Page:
THE Philippines is not a hopeless case. But it will take generations for an ingrained culture of corruption to disappear, if that is possible. From day one, Philippine governance was already wallowing in dirt that was condoned by both the governors and the governed.
A budding reporter of Manila Chronicle, Celso Cabrera, documented in January of 1949 what Jose Avelino, the first Senate President of this Republic, said in a caucus of party leaders. His exact words in Spanish were “Para que estamos en poder?” or “What are we in power for?” In the Cabrera news story, Avelino reportedly “lectured” that if the leadership could not condone corruption, it should at least tolerate it. (Incidentally, the Aquino Administration in Proclamation No. 759 has just declared August 5 this year as a special non-working holiday in the three provinces of Samar to mark the 124th birth anniversary of the first Senate President Jose Avelino who is also known as the “Father of the Philippine Workmen’s Compensation Law.)
Of late, it was Cardinal Luis Antonio Tagle who, in the face the worst corruption cases that this country ever encountered, saw hope and opportunity for reform in Philippine governance. In a forum held in Novaliches last June 14, the good Cardinal announced his conviction that good governance is still possible. He said, “Institutional communitarian governance is man-made, which means that man can also change it…we cannot excuse a bad system just because it has always been so…It has to change for the better.”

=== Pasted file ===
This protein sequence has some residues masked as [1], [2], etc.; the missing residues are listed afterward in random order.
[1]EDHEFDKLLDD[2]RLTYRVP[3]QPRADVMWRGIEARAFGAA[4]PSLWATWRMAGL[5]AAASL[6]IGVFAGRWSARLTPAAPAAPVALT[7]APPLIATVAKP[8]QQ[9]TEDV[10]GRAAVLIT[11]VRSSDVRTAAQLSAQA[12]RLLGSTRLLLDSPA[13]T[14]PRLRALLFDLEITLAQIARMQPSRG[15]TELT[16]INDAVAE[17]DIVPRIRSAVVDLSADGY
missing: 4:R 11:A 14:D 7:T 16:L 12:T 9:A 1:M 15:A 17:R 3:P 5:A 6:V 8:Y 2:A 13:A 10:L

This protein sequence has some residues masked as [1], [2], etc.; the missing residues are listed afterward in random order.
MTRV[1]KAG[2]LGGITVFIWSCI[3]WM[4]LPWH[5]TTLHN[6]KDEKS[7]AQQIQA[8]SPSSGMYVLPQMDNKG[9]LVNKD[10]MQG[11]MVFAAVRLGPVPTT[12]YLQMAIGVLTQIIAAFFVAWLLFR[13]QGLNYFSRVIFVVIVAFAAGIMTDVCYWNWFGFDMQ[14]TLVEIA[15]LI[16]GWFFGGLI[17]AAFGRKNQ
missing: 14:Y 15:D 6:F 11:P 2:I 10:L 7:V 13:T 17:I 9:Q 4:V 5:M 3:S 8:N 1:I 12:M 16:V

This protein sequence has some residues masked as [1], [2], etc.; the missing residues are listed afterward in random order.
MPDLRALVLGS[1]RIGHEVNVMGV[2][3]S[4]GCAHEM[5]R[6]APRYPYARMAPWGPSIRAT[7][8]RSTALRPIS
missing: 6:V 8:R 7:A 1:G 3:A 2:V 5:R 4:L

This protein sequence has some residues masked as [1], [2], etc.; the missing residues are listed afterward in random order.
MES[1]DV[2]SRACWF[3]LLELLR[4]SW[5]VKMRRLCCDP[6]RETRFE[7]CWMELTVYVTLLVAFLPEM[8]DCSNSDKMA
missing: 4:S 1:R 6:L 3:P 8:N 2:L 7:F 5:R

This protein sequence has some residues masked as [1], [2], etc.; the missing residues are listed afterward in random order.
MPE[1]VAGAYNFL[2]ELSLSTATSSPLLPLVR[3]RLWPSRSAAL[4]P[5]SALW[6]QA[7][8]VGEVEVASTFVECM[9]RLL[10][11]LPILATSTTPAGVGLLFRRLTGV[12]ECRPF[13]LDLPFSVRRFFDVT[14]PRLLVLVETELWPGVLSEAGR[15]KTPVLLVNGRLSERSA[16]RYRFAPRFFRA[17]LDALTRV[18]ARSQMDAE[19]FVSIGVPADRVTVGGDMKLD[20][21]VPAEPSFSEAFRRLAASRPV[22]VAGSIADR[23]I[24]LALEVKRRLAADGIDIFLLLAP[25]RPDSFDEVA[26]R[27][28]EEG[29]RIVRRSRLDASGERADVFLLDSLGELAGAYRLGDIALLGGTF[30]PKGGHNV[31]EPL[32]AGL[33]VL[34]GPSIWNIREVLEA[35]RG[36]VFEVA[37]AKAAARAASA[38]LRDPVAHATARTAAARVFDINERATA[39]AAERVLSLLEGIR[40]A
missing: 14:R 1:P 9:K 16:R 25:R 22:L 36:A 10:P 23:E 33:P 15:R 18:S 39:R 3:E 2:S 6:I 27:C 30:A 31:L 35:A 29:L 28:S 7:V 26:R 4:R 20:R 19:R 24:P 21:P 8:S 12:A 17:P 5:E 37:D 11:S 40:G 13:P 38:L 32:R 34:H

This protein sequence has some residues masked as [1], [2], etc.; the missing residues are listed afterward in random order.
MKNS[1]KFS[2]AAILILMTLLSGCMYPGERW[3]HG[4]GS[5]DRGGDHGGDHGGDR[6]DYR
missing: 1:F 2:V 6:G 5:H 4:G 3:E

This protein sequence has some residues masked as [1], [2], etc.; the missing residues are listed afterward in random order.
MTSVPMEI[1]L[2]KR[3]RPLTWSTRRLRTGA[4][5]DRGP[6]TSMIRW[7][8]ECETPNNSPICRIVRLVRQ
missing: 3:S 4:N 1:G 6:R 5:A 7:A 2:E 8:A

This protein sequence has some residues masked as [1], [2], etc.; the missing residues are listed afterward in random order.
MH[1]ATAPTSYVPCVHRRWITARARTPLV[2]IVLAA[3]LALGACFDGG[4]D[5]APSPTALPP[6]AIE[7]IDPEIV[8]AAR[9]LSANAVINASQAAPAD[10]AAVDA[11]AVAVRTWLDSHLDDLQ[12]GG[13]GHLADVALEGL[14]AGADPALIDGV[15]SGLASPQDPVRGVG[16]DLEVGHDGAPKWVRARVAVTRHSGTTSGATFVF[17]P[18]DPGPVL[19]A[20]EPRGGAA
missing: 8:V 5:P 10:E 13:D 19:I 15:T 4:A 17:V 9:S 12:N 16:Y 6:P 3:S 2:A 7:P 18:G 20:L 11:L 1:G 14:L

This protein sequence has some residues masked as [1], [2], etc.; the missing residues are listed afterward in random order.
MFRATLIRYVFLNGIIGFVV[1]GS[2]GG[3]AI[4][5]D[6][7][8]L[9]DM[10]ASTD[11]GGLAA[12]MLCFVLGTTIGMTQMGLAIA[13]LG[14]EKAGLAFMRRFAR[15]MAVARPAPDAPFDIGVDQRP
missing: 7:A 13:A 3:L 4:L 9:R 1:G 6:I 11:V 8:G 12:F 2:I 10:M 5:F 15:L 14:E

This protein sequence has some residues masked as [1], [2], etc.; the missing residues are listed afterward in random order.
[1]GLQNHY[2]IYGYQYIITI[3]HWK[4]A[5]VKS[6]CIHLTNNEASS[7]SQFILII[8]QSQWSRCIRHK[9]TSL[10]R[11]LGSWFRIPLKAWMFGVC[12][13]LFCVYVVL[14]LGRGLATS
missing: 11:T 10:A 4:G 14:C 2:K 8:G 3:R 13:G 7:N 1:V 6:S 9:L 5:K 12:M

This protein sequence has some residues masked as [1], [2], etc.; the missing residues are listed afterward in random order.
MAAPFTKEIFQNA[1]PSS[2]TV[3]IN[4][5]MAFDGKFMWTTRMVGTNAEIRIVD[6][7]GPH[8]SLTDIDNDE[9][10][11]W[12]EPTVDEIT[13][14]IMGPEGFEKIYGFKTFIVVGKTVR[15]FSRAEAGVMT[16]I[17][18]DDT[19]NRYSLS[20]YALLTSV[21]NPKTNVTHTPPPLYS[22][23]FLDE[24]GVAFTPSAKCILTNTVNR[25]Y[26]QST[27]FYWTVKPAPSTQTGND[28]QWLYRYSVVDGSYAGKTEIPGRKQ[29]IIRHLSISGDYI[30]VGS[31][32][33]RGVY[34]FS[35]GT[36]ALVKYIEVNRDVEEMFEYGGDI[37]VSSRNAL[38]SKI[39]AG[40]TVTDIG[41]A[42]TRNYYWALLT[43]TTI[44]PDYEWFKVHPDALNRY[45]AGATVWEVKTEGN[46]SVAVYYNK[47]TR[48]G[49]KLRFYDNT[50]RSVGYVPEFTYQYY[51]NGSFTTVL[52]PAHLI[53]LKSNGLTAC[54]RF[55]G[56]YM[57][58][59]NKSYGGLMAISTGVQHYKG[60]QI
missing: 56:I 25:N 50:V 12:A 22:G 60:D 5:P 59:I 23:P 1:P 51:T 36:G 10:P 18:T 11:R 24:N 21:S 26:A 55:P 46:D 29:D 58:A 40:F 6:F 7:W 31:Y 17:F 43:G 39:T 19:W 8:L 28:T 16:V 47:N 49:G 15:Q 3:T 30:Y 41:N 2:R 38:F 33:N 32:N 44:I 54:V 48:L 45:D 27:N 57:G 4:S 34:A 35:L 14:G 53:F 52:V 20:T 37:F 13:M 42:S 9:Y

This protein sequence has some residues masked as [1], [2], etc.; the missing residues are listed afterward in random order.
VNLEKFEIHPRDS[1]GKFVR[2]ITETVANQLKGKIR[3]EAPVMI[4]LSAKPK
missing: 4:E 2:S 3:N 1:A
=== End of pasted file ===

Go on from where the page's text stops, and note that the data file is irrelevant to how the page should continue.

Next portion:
But the reform has to begin with everyone else—with the voters most especially. According to the Cardinal, Filipinos have to create a culture of good governance which will be second nature to everyone. To do this, he exhorts every citizen, institutions, including the Church, to choose leaders with competence, integrity and commitment to the common good.
In a CBCP Statement titled “Pastoral Exhortation on the 1998 Elections” the bishops said, “In choosing our leaders in the political community it would be most logical to look first at the platforms and programs of the different political parties. But unfortunately in our country there are practically no differences in the platforms and programs of the different parties. Proof of this is the ease with which candidates even for the highest offices transfer parties or form alliances when their personal interests suit it. We need to focus our attention on the qualities needed by our elective public officials...We ask you to vote into office, especially as President and Vice-President, candidates who have exhibited COMPETENCE, PERSONAL INTEGRITY and COMMITMENT TO THE COMMON GOOD.”
While the rumor mill says the PDAF cases were filed to bury strong candidates for the 2016 elections, it may actually be the start of a cultural change that everybody has been dreaming of—a culture that will gradually give birth to good governance.